The hardest part for me is trying to condense a critique of a video game into a reasonable sized article for someone to read and not get bored. I have certainly gone overboard with some reviews, such as my Persona 4 review (amazing game, btw), which went over 3,500 words, but I have been working on breaking down the most important features of a game and getting that across to the readers in an informative way. It’s a concept that is constantly improving as I move from game to game and write about each one.
VGRHQ: In your time, has reviewing games gotten easier or harder, and why? Were older games, due to less content, just easier to analyse?
Dominic: I didn’t begin writing reviews for games until I was around the age of 19 (I’m 29 now), so it was a time where the PlayStation 2, GameCube and Xbox were in full force and games were already complex pieces of entertainment. As my experience has grown over time, it has become easier to write about video games, but as more games become heavily focused in telling compelling stories, it does become harder trying to translate that into text that relates to the reader how good the story is without spoiling it.
We are in an era where captivating stories are affecting the outcome of a game’s experience. Reviewers still made comments about the gameplay, graphics, level designs and other game related intricacies, but now story has become this category that is forever growing and evolving, and is something that the more experienced writers didn’t have to speak much about back in the day, a time where I was a young one playing with my Commodore 64 on titles as Silkworm, Dizzy, Ghostbusters, and Ninja Rabbits.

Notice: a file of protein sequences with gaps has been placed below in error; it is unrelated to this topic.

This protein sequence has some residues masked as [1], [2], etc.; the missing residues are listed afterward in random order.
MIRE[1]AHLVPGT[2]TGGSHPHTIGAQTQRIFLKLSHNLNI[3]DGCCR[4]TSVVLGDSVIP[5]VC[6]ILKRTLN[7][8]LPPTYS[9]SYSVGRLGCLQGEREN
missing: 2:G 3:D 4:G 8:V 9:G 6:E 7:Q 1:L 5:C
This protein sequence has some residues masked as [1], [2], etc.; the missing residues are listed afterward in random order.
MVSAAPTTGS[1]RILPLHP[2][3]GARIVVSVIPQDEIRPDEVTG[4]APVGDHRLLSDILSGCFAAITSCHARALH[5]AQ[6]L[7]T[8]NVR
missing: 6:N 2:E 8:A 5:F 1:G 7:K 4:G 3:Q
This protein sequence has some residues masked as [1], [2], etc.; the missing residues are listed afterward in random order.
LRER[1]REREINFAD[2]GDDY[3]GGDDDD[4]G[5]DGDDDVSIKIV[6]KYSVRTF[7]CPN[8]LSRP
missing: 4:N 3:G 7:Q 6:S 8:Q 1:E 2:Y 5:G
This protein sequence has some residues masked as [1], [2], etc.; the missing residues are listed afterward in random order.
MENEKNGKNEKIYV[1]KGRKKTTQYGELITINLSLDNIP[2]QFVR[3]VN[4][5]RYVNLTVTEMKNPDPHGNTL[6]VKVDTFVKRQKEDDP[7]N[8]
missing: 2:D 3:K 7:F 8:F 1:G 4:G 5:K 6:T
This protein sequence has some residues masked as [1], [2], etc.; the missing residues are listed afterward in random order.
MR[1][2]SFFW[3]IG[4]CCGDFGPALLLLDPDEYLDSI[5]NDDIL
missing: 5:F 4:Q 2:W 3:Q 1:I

VGRHQ: What do you think is the #1 misconception gamers have about video game critics?
Dominic: This is an interesting question that’s open to a lot of responses, since there are so many types of gamers out there.
If we keep this brief, I feel there’s an angle to this question that focuses on the group that can be classed as the fanatic gamer. The ones that make the noise, the loud vocal kind, who browse the internet for every review and shower critics in love when a review fits with their opinion about the game. I feel these people have a huge misconception about video game critics, which is blatantly shown when a review does not fall in line with how they feel about the game – even if they haven’t played it – it’s like they are betrayed by the reviewer (I don’t have to mention 8.8 again, right?). Those people think the writer should have the same frame of mind as them, but come on, we’re all human beings and we all have our own individual opinions to share with others who take the time to appreciate what video game critics write.
There is no need to get all pissed off at them. It’s not like critics are forcing how you spend your money, they are only offering their view on the video game. Fans of video games are still free to play what they want to play. In the end, critics offer advice based on their time with the game, and if you don’t like what they have to say, you can always find another viewpoint in the, thankfully now, ever-growing field of video game critics. Disagree, by all means, but move on before you hurl abuse at them and sound like an arse.
We’re sure we’ll be hearing more from Dominic and DarkZero in the future!